Fitness: Is high-intensity interval training worth the pain?

Participants in a study on high-intensity interval training used a variety of methods, from rowing machines to sports like squash. Few of those who chose a HIIT program were still working out regularly after a year.

John Mahoney / Montreal Gazette files

With study after study proving that high-intensity interval training (HIIT) workouts are an express pass to improved fitness, it’s clear that short, high-energy bouts of exercise are just as effective as longer, less intense workouts.

But as tempting as it is to give up workouts of 30 minutes or more in favour of those that take less than half the time, there’s one feature of HIIT workouts that may cause the average Joe and Jill to think twice before jumping on the bandwagon.

They hurt.

For some, the promise of short-term pain for long-term gain is a motivating factor. But for most, the prospect of sweating through a tough workout, even a short one, is enough to make them avoid pulling on their gym shorts altogether. That makes one wonder about HIIT’s potential to change how the rest of us — the out of shape, overworked, overweight and over the hill — do our exercise.

It doesn’t help that most of the research surrounding HIIT has been performed in a lab setting and that most study subjects are university students, which can hardly be considered real-world conditions. So while there’s little debate about the potential of HIIT to get the same results as conventional exercise, it’s a moot point if the workouts are so unpalatable that only a few tough it out long enough to reap the benefits.

Understanding the potential for HIIT to change the way we do our workouts, but also the difficulties in sticking with it — especially for the long haul — a team of researchers from New Zealand gathered 250 overweight adults and asked them to choose either a three-times-a-week HIIT routine or more traditional moderate-intensity workout, and sustain it, unsupervised, for 12 months.

The researchers were interested not just in how many exercisers voluntarily chose HIIT over a moderate-intensity program, but also whether the HIIT exercisers were likely to still be exercising a year later and what kind of physiological changes occurred over the 12-month period.

Forty-two per cent of the 250 exercisers (104) chose HIIT and were offered a one-time training session where they performed three intervals of up to 30 seconds while keeping their intensity at 80 to 90 per cent of their maximum heart rate — a rating of eight or greater on a 10-point scale of perceived exertion. (Interestingly, 12 exercisers were unable to sustain the required level of intensity and 41 were able to work out at more than 90 per cent of their maximum heart rate.) The balance of the study subjects (146) chose the moderate-intensity workout.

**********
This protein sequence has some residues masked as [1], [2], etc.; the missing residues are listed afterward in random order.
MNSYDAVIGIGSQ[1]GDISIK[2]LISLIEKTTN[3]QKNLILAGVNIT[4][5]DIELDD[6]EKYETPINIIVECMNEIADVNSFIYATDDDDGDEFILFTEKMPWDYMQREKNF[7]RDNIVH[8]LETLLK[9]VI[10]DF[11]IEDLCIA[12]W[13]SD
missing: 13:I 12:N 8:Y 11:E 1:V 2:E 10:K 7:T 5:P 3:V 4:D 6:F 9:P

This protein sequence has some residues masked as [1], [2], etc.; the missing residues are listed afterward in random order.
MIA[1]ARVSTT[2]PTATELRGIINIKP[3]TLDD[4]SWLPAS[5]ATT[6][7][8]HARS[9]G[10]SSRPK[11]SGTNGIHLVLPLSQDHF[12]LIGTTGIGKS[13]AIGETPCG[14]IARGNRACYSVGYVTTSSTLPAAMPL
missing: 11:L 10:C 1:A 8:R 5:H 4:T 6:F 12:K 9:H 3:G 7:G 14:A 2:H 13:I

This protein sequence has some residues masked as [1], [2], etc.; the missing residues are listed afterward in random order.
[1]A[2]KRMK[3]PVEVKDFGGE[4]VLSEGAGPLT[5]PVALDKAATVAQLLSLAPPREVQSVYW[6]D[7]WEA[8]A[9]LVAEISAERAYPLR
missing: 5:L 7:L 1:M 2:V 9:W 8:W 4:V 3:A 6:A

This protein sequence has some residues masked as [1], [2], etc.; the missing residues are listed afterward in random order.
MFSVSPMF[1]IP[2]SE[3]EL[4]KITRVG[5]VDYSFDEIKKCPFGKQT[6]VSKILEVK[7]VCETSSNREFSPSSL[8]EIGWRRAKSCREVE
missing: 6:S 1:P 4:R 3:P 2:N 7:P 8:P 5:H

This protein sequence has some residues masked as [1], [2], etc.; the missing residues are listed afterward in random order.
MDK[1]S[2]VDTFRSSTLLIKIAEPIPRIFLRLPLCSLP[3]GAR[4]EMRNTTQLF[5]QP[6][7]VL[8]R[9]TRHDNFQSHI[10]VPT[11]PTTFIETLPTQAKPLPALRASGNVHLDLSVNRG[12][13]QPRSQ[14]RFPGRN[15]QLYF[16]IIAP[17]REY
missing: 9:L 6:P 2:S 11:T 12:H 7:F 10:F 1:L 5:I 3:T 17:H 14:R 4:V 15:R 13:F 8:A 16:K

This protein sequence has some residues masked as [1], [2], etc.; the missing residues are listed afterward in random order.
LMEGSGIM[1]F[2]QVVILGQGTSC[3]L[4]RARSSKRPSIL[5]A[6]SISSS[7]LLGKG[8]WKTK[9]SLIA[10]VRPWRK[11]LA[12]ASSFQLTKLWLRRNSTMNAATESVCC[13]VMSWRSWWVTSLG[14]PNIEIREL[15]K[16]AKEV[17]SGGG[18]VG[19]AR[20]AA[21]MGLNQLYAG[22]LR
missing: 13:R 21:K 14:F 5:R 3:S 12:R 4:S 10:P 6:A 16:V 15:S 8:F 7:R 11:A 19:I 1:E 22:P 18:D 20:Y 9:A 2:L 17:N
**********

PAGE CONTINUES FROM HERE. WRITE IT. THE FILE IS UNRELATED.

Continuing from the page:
Baseline fitness and health markers (height, weight, waist circumference, blood pressure, cholesterol) were obtained at the start of the study, with progress monitored at six and 12 months. Questionnaires were also administered to assess adherence and enjoyment. HIIT intensity was verified by way of heart rate monitors every three months to ensure participants were working out at the high end of their max heart rate.

At the end of 12 months, only 24 of the 104 HIIT exercisers were still working out regularly (at least twice a week). Another 17 were considered intermittent exercisers. The majority — 60 per cent — fell off the HIIT bandwagon completely.

Those who did adhere to the HIIT routine were more likely to be male and spent 21 to 24 minutes a week exercising at an intensity greater than 80 per cent of their max heart rate. They used a variety of methods, including hills, stairs, cardio equipment (stationary bikes, rowing machines, elliptical trainers), sports like squash, and home, gym or app-based circuit workouts.

Not surprisingly, those who stuck with the HIIT program had slimmer waists, less fat and healthier cholesterol levels than those who worked out less. But when it came to how much they enjoyed the workouts, the HIIT enthusiasts scored lower than those who didn’t exercise regularly.

As for how the three-times-a-week HIIT habit compared to 30 minutes of moderate-intensity exercise most if not all days of the week in terms of overall fitness and health, after 12 months there was no difference between them.

“Our findings demonstrate that the majority of participants proved able to perform HIIT at an adequate intensity … under supervision, but much smaller numbers met our participation targets of at least twice per week, particularly over the longer term,” said the study’s authors. “Thus it appears that HIIT can be effectively undertaken by most overweight and obese people with minimal training, but that long-term adherence remains a significant challenge.”

Given the results, it could be that HIIT workouts aren’t so much a way of life, but an option for days when time is tight and/or energy levels are high. But that’s not the only take-home message: it’s notable that most overweight study subjects who chose HIIT were capable of working out at near maximum effort for short bursts, proving that we’re often capable of more than we think.

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